Our native birds are part of the extraordinary biodiversity to be found in the Canary Islands. Their ancestors arrived here many thousands of years ago and found a way to survive in the unforgiving volcanic environment. They evolved into the profusion of species that are unique to Macaronesia, the string of Atlantic archipelagos stretching from the Azores in the north to the Cape Verde Islands in the south.
Tenerife is especially rich in bird life. In the prehistoric laurel forests we can guide you to the hideouts of our two indigenous pigeons, the Paloma Turqué and the Paloma Rabiche. Higher up in the belt of Canarian pine that covers vast stretches of the mountains we’ll seek out the Tenerife blue chaffinch, which is unique to the island and serves as its symbol. Here we will also see woodpeckers, goldcrests and Canary blue tits.
Elsewhere there are opportunities to observe the Barbary falcon and other highly distinctive species. These include Berthelot’s pipit and the common canary, as well as the abundant chiffchaff which makes its living by spreading the pollen of indigenous plants.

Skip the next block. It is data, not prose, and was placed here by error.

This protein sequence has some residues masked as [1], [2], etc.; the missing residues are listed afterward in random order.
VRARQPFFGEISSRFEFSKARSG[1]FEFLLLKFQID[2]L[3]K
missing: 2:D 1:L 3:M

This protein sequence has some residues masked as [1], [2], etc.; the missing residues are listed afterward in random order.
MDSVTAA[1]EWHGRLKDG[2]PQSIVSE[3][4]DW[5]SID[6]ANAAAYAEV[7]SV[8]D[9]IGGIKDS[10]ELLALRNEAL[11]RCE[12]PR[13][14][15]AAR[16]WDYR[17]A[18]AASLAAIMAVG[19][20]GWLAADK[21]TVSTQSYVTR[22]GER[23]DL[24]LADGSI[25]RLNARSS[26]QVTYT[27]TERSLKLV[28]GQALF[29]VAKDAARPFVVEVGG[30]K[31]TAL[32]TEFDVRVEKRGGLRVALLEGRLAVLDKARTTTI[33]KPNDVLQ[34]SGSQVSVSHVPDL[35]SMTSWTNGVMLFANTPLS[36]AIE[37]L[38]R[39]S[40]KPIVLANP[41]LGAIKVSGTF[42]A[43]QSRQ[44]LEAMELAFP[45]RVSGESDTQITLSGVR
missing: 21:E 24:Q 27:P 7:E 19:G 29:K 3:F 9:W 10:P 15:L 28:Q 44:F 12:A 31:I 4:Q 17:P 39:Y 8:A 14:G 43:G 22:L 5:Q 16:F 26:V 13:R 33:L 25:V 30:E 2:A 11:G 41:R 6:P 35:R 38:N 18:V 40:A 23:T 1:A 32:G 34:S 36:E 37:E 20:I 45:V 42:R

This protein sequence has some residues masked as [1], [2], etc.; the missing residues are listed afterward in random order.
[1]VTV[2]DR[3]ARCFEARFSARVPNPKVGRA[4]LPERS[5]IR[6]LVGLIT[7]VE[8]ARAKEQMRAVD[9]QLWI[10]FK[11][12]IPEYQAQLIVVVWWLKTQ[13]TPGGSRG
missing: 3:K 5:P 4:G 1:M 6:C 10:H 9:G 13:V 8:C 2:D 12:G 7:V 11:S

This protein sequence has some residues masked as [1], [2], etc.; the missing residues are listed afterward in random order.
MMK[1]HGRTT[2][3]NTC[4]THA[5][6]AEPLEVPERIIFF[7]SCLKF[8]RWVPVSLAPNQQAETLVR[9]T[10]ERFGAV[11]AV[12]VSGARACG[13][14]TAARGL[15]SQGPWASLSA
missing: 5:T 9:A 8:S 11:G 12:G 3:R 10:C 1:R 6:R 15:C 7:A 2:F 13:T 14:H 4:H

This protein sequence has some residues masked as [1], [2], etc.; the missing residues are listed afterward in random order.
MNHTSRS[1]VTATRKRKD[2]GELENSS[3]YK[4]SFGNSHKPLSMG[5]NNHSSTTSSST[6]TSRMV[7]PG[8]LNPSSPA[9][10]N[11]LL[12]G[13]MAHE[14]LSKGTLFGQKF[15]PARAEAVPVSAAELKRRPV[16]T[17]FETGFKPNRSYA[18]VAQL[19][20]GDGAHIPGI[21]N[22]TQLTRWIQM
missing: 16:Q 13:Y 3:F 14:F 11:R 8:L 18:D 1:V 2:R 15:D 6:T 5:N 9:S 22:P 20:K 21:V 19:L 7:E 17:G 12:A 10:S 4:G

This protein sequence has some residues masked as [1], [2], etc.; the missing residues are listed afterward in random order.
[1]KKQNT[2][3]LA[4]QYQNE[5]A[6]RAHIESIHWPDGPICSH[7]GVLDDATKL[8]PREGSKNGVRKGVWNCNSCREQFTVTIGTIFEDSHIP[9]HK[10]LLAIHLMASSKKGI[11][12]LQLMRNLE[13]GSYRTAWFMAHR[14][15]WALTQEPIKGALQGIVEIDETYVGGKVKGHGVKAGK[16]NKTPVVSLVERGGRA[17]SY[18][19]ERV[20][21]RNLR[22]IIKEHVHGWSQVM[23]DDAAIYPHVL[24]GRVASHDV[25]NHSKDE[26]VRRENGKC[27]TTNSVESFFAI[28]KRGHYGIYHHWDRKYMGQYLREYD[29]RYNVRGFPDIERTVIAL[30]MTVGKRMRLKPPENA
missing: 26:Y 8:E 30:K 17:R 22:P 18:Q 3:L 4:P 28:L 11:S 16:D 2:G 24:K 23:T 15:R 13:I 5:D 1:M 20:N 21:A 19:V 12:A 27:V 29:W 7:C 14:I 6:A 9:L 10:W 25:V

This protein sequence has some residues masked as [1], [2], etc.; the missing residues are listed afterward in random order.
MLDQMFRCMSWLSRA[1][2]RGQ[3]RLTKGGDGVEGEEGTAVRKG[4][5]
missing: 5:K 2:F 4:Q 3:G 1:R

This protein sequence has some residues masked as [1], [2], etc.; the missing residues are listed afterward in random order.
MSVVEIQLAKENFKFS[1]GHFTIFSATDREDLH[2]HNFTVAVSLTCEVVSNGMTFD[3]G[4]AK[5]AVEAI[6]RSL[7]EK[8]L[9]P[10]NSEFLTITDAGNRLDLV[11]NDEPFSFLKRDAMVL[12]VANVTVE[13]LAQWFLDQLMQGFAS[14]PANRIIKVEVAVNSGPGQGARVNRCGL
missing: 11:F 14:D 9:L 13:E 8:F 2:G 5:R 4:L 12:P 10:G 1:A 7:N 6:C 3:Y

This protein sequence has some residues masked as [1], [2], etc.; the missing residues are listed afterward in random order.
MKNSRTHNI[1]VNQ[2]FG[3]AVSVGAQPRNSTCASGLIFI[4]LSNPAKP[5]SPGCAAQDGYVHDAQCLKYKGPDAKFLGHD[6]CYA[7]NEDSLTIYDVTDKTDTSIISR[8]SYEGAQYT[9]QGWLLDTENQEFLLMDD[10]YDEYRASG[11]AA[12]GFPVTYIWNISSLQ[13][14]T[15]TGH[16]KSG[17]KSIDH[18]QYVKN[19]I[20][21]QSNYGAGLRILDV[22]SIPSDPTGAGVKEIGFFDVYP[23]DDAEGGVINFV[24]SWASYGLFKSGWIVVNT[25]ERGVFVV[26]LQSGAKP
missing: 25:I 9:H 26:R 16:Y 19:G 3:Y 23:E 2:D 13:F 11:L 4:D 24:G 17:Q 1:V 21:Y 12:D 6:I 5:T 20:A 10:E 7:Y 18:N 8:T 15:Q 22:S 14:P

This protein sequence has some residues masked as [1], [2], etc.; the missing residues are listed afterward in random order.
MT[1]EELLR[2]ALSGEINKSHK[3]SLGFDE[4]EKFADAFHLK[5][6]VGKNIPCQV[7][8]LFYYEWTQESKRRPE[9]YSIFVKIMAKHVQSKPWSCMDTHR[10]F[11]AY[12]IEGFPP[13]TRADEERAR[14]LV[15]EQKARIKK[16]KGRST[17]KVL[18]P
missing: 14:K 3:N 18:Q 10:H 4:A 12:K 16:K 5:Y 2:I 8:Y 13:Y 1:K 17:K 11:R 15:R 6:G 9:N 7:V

To watch these rare and fascinating creatures is also to understand something of the challenges they face in their quest for survival. We’ll talk about that, and it goes without saying that we’ll treat their habitats with the care befitting a professionally led ornithological expedition. Your guide is one of the Canary Islands’ most distinguished life scientists. His career in research, education and conservation spans three decades.
He is a member of the Canary Islands’ Ornithology and Natural History Group, GOHNIC. He has worked on many research and conservation projects supporting the islands’ natural environment and is the author and co-author of numerous scientific articles on ornithology, ecology, entomology and botany. For more than a decade he has also worked as a scientific consultant on nature documentaries.
Foto 1. A chiffchaff visits a coxcomb flower, a classic example of symbiosis between two indigenous species. © José J. HernándezFoto 2. The Paloma Turqué is unique to the west central Canaries. In the laurel forests of Tenerife its numbers are steadily growing. © José J. HernándezFoto 3. Although it normally nests in cliffs by the sea, the Barbary falcon can also make its home many miles inland, for example in Teide National Park. © Beneharo Rodríguez (www.gohnic.org)Foto 4. Considered a native of Macaronesia, the common canary is distributed widely across the Canary Islands, Madeira and the Azores. © José J. Hernández